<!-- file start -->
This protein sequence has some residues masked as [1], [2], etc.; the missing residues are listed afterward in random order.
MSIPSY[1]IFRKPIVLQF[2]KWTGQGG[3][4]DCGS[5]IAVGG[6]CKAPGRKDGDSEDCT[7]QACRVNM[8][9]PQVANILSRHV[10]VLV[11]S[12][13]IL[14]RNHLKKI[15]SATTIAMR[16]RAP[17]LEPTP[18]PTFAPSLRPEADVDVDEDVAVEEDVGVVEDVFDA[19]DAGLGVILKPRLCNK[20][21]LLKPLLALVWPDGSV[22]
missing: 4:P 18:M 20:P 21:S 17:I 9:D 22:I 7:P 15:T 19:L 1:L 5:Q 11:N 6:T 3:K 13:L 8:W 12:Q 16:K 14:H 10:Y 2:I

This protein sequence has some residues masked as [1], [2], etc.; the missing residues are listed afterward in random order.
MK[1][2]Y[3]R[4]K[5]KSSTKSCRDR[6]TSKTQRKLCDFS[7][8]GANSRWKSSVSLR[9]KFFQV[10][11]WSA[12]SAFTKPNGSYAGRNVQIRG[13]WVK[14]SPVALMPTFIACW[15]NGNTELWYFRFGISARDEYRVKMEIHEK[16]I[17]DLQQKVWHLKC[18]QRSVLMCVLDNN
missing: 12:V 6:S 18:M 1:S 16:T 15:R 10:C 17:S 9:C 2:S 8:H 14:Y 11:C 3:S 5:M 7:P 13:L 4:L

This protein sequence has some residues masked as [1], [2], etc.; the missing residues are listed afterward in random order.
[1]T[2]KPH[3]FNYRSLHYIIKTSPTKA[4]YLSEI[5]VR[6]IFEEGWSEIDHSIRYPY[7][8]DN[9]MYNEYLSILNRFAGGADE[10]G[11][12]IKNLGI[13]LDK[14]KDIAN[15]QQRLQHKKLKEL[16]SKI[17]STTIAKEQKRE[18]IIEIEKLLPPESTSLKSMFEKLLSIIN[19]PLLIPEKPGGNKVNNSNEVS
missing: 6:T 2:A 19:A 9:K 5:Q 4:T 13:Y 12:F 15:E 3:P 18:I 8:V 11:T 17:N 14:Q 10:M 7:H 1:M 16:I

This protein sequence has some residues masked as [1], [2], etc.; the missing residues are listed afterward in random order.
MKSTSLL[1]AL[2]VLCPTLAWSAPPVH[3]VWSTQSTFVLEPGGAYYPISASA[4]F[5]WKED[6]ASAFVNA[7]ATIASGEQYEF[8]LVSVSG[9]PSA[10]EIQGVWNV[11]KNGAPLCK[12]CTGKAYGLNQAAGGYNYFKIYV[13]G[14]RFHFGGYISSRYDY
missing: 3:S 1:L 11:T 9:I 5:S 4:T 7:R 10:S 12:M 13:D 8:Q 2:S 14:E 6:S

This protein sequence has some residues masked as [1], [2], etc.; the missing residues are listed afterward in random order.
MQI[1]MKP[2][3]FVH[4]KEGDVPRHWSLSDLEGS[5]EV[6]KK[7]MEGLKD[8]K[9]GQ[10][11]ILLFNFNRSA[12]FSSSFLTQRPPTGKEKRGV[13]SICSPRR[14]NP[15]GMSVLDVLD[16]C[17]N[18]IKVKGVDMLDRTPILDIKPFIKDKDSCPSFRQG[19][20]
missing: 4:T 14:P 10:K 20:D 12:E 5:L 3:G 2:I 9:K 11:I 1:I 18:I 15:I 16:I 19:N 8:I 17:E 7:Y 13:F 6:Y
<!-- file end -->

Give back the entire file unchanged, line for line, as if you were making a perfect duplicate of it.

This protein sequence has some residues masked as [1], [2], etc.; the missing residues are listed afterward in random order.
MSIPSY[1]IFRKPIVLQF[2]KWTGQGG[3][4]DCGS[5]IAVGG[6]CKAPGRKDGDSEDCT[7]QACRVNM[8][9]PQVANILSRHV[10]VLV[11]S[12][13]IL[14]RNHLKKI[15]SATTIAMR[16]RAP[17]LEPTP[18]PTFAPSLRPEADVDVDEDVAVEEDVGVVEDVFDA[19]DAGLGVILKPRLCNK[20][21]LLKPLLALVWPDGSV[22]
missing: 4:P 18:M 20:P 21:S 17:I 9:D 22:I 7:P 15:T 19:L 1:L 5:Q 11:N 6:T 3:K 13:L 8:W 12:Q 16:K 14:H 10:Y 2:I

This protein sequence has some residues masked as [1], [2], etc.; the missing residues are listed afterward in random order.
MK[1][2]Y[3]R[4]K[5]KSSTKSCRDR[6]TSKTQRKLCDFS[7][8]GANSRWKSSVSLR[9]KFFQV[10][11]WSA[12]SAFTKPNGSYAGRNVQIRG[13]WVK[14]SPVALMPTFIACW[15]NGNTELWYFRFGISARDEYRVKMEIHEK[16]I[17]DLQQKVWHLKC[18]QRSVLMCVLDNN
missing: 12:V 6:S 18:M 1:S 16:T 15:R 10:C 17:S 9:C 2:S 8:H 14:Y 11:C 3:S 5:M 7:P 13:L 4:L

This protein sequence has some residues masked as [1], [2], etc.; the missing residues are listed afterward in random order.
[1]T[2]KPH[3]FNYRSLHYIIKTSPTKA[4]YLSEI[5]VR[6]IFEEGWSEIDHSIRYPY[7][8]DN[9]MYNEYLSILNRFAGGADE[10]G[11][12]IKNLGI[13]LDK[14]KDIAN[15]QQRLQHKKLKEL[16]SKI[17]STTIAKEQKRE[18]IIEIEKLLPPESTSLKSMFEKLLSIIN[19]PLLIPEKPGGNKVNNSNEVS
missing: 6:T 2:A 19:A 9:K 5:Q 4:T 13:Y 12:F 15:E 3:P 18:I 8:V 11:T 17:N 14:Q 10:M 7:H 1:M 16:I

This protein sequence has some residues masked as [1], [2], etc.; the missing residues are listed afterward in random order.
MKSTSLL[1]AL[2]VLCPTLAWSAPPVH[3]VWSTQSTFVLEPGGAYYPISASA[4]F[5]WKED[6]ASAFVNA[7]ATIASGEQYEF[8]LVSVSG[9]PSA[10]EIQGVWNV[11]KNGAPLCK[12]CTGKAYGLNQAAGGYNYFKIYV[13]G[14]RFHFGGYISSRYDY
missing: 3:S 1:L 11:T 9:I 5:S 4:T 7:R 10:S 12:M 13:D 8:Q 2:S 14:E 6:S

This protein sequence has some residues masked as [1], [2], etc.; the missing residues are listed afterward in random order.
MQI[1]MKP[2][3]FVH[4]KEGDVPRHWSLSDLEGS[5]EV[6]KK[7]MEGLKD[8]K[9]GQ[10][11]ILLFNFNRSA[12]FSSSFLTQRPPTGKEKRGV[13]SICSPRR[14]NP[15]GMSVLDVLD[16]C[17]N[18]IKVKGVDMLDRTPILDIKPFIKDKDSCPSFRQG[19][20]
missing: 4:T 14:P 10:K 20:D 12:E 5:L 3:G 2:I 9:K 11:I 1:I 18:I 15:I 16:I 19:N 8:I 17:E 7:Y 13:F 6:Y